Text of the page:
Miracle Berry Diet: Could Plan Hold Key to Weight Loss?

Jeff Haynes/AFP/Getty Images

Could a wild berry grown in West Africa change the future of food and dieting as we know it?

The answer is a resounding yes from Homaro Cantu, the acclaimed chef known for his futuristic gastronomy and flavor-changing dining experiences at Chicago restaurants Moto and iNG.

Cantu discovered wild berries six years ago while working with a cancer patient who'd lost her sense of taste as a result of chemotherapy, and set out to explore the plant and put it to the test in his kitchen.

Nicknamed the miracle berry, the organic, non-genetically modified plant contains a protein called miraculin, which latches on to the sour receptors on taste buds, temporarily inhibiting the taste of sour flavors, and changing the flavors in spicy, salty and bitter foods. A glass of water with lemon tastes like lemonade after taking the miracle berry pill.

"It tricks your tongue into thinking something that's sour, is sweet," Cantu tells " Good Morning America."

But flavor-tripping cuisine is not the only potential Cantu sees in the berries. In his new cookbook, " The Miracle Berry Diet Cookbook," Cantu explains that the berries can help in eliminating sugar and sweeteners from a diet altogether. He has developed hundreds of recipes that cut back on sugar and use the berries instead to add flavor.

The recipes in this book don't have miracle berry as an ingredient but are designed to interact with a miracle berry tablet. Before eating place a tablet on your tongue and let it dissolve completely. It takes approximately three minutes for the pill to kick in and change sour to sweet.

Lemons taste like sweet, sweet lemonade. Lime tastes like an orange, and the flavors of tomatoes, strawberries and more pop, he says. Spices are toned down and the things like hot sauce of hot pepper take on a sweet dimension, he says.

See below for his recipes on Orange Waffles, made with lime juice but no real oranges, and Teriyaki chicken. The dish contains no sugar but uses lemon juice and orange juice, and the miracle berries to produce the same flavor.

On "Good Morning America," Cantu demonstrated how nonfat, plain Greek yogurt could taste like cheesecake by adding lime juice and taking a miracle berry pill. The effects of the tablets last 30 to 40 minutes.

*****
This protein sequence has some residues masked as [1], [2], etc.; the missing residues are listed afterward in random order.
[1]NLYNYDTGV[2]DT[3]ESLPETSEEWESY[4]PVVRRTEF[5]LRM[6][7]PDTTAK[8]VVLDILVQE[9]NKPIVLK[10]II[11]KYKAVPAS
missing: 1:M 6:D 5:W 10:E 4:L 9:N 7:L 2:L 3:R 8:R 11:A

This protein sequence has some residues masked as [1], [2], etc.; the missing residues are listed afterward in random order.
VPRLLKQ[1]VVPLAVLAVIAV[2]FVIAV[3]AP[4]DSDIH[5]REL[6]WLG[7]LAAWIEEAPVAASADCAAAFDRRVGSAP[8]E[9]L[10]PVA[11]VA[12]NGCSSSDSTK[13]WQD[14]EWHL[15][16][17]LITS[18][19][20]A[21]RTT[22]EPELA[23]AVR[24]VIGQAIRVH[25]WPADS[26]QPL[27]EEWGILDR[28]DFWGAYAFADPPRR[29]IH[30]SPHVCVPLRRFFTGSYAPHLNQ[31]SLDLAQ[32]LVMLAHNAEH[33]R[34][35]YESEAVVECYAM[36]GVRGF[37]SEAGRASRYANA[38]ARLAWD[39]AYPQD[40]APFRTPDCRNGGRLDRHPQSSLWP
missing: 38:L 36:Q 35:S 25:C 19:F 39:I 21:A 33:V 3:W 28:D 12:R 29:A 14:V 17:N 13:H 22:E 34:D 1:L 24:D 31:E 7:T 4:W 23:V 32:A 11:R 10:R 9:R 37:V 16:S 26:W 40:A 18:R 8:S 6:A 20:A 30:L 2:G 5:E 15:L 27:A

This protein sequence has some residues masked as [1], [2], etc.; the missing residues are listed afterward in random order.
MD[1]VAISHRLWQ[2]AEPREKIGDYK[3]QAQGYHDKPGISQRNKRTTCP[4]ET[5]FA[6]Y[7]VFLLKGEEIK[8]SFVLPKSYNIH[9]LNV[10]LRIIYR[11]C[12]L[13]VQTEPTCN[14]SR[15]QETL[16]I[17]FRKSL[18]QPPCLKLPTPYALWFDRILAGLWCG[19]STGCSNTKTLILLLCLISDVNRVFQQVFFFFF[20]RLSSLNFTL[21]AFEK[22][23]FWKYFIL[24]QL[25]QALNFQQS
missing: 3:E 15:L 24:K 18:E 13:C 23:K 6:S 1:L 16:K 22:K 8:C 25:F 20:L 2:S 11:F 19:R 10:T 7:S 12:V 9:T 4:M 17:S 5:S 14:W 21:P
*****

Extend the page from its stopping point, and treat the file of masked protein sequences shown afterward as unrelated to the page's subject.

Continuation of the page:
The berries are available in a pill, powder or plant form. Cantu recommends using the tablets because they have a longer shelf-life than buying the whole berries, which last only a day in the fridge, and are more economical, he writes in the cookbook. The brand, mberry, sells 10 tablets for $15 on its website. The tablets must be stored in a cool, dry place, according to Cantu.

Cantu believes miracle berries will revolutionize eating habits, and by cutting back on the amount of refined sugar in American diets, they might help curb the rate of diabetes.

Recipe for 'Orange Waffles':

Makes 3 servings

"Yes, these are called "orange waffled" even though there is no orange in this recipe. That is because of the miracle berry sweetens the lime juice and makes it taste like orange. A perfectly sweet orange waffle is the result."


2 cups unbleached all-purpose flour

4 teaspoons baking powder

1/2 teaspoon salt

2 large eggs, separated

1 cup skim milk

1/2 cup freshly squeezed lime juice

6 tablespoons (3/4 stick) unsaltedbutter, melted

Canola oil spray

Cherry Compote (page 166), for serving


Heat a waffle iron according to the manufacturer's instructions. If not serving the waffles as soon as each is cooked, preheat the oven to 200 degrees F.

In a bowl, mix the flour, baking powder, and salt. In a separate bowl, beat the egg whites until soft peaks form. In third bowl, beat the egg yolks, milk, lime juice, and butter. Whisk in the flour mixture, making sure to break up most of the lumps.Gently fold in the egg whites, one-third at a time, to keep the batter as light and airy as possible.